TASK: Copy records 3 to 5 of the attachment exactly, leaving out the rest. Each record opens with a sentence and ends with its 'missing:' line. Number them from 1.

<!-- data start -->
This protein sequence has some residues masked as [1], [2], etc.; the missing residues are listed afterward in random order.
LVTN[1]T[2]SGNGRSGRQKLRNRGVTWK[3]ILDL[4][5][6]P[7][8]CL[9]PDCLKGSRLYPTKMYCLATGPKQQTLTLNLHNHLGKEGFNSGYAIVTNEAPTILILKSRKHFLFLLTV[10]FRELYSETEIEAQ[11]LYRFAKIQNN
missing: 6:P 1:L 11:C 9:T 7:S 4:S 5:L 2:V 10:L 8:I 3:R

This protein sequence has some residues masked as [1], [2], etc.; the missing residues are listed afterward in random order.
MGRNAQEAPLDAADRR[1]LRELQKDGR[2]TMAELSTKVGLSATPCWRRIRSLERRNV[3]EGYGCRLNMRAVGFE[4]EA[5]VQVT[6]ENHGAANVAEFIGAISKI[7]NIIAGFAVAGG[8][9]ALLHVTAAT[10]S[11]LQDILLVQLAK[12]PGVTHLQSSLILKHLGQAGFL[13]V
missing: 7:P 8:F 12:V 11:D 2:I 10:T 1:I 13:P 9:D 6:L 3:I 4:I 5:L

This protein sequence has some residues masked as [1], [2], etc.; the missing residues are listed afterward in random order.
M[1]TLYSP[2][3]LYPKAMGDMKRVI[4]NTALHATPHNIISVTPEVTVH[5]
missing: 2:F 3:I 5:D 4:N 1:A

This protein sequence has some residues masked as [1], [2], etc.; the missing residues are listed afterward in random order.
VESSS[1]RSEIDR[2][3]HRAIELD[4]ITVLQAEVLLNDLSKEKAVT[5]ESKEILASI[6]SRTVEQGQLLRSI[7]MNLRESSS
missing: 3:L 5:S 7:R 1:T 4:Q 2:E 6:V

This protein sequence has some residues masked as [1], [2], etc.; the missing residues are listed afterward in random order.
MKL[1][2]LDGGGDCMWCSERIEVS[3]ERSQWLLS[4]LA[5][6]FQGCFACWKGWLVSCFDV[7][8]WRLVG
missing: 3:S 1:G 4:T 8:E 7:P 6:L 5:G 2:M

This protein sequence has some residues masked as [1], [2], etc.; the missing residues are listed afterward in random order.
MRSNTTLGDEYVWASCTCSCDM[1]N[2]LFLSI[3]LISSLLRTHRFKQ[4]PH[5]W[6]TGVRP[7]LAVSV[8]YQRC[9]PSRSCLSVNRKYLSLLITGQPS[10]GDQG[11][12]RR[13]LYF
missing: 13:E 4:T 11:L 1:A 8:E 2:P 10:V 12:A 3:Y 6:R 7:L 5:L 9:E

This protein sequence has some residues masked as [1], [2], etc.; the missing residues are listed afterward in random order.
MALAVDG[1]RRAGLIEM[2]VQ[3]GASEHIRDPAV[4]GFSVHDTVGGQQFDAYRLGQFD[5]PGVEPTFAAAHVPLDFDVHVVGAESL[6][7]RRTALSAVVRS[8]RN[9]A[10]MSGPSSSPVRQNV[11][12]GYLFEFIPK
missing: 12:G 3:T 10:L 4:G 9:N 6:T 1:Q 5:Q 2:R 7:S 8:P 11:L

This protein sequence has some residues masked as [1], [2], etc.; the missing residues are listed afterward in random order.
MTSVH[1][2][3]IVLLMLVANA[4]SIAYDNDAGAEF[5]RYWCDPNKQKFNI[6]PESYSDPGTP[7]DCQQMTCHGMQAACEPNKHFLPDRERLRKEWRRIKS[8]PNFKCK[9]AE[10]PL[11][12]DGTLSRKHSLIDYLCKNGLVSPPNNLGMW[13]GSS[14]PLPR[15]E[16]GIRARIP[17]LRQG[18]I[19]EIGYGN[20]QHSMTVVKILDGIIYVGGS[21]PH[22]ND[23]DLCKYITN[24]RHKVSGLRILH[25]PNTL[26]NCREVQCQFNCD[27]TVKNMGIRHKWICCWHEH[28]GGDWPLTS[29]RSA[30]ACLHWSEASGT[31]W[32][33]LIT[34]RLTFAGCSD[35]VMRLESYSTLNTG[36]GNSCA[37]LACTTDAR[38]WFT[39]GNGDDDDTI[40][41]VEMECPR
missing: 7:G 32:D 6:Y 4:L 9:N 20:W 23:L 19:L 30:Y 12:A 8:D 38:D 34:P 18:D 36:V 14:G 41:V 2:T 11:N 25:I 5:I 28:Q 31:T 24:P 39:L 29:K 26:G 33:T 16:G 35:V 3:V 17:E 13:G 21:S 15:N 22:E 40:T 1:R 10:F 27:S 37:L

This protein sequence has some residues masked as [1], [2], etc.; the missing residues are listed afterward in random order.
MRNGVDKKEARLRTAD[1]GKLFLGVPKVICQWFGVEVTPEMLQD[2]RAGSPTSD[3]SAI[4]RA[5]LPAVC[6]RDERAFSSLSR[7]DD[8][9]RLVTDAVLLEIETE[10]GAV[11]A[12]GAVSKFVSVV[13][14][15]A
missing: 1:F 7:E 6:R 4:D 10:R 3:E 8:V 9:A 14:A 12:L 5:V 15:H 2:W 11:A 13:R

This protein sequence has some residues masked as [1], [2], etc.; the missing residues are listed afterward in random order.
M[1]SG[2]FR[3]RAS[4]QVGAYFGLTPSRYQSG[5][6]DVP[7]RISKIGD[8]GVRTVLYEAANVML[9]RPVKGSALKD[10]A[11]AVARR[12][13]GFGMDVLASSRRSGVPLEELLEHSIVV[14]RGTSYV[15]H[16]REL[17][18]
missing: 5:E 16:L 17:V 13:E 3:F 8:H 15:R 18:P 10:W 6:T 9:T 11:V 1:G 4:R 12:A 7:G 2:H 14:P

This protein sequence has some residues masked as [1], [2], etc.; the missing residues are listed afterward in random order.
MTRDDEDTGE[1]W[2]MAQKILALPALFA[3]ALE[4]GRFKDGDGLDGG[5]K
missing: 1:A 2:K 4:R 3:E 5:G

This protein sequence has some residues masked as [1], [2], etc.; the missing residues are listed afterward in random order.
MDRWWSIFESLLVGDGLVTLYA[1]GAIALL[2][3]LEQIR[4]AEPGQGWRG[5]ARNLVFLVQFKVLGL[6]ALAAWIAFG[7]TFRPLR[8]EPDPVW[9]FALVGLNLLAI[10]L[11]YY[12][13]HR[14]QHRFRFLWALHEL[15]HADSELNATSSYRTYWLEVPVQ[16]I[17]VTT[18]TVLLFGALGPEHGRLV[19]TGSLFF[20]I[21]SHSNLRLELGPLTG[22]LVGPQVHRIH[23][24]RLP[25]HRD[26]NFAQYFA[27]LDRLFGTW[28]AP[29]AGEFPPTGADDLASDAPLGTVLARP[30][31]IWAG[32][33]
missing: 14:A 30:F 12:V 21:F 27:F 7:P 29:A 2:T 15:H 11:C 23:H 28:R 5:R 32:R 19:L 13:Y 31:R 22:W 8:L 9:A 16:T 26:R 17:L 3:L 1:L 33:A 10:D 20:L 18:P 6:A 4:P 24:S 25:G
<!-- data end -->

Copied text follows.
This protein sequence has some residues masked as [1], [2], etc.; the missing residues are listed afterward in random order.
M[1]TLYSP[2][3]LYPKAMGDMKRVI[4]NTALHATPHNIISVTPEVTVH[5]
missing: 2:F 3:I 5:D 4:N 1:A

This protein sequence has some residues masked as [1], [2], etc.; the missing residues are listed afterward in random order.
VESSS[1]RSEIDR[2][3]HRAIELD[4]ITVLQAEVLLNDLSKEKAVT[5]ESKEILASI[6]SRTVEQGQLLRSI[7]MNLRESSS
missing: 3:L 5:S 7:R 1:T 4:Q 2:E 6:V

This protein sequence has some residues masked as [1], [2], etc.; the missing residues are listed afterward in random order.
MKL[1][2]LDGGGDCMWCSERIEVS[3]ERSQWLLS[4]LA[5][6]FQGCFACWKGWLVSCFDV[7][8]WRLVG
missing: 3:S 1:G 4:T 8:E 7:P 6:L 5:G 2:M